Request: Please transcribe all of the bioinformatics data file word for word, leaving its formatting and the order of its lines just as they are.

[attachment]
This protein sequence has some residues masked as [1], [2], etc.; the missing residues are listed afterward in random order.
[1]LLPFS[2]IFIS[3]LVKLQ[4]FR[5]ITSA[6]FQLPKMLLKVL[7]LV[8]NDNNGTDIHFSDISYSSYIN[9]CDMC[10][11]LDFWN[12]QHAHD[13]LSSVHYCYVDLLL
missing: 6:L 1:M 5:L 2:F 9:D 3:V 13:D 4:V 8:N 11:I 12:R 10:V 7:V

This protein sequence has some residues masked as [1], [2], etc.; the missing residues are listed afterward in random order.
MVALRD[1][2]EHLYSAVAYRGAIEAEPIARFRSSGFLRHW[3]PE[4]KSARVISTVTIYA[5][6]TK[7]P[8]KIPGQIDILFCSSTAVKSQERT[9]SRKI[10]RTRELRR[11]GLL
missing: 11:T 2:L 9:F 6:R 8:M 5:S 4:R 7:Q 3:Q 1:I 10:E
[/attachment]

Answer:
This protein sequence has some residues masked as [1], [2], etc.; the missing residues are listed afterward in random order.
[1]LLPFS[2]IFIS[3]LVKLQ[4]FR[5]ITSA[6]FQLPKMLLKVL[7]LV[8]NDNNGTDIHFSDISYSSYIN[9]CDMC[10][11]LDFWN[12]QHAHD[13]LSSVHYCYVDLLL
missing: 6:L 1:M 5:L 2:F 9:D 3:V 13:D 4:V 8:N 11:I 12:R 10:V 7:V

This protein sequence has some residues masked as [1], [2], etc.; the missing residues are listed afterward in random order.
MVALRD[1][2]EHLYSAVAYRGAIEAEPIARFRSSGFLRHW[3]PE[4]KSARVISTVTIYA[5][6]TK[7]P[8]KIPGQIDILFCSSTAVKSQERT[9]SRKI[10]RTRELRR[11]GLL
missing: 11:T 2:L 9:F 6:R 8:M 5:S 4:R 7:Q 3:Q 1:I 10:E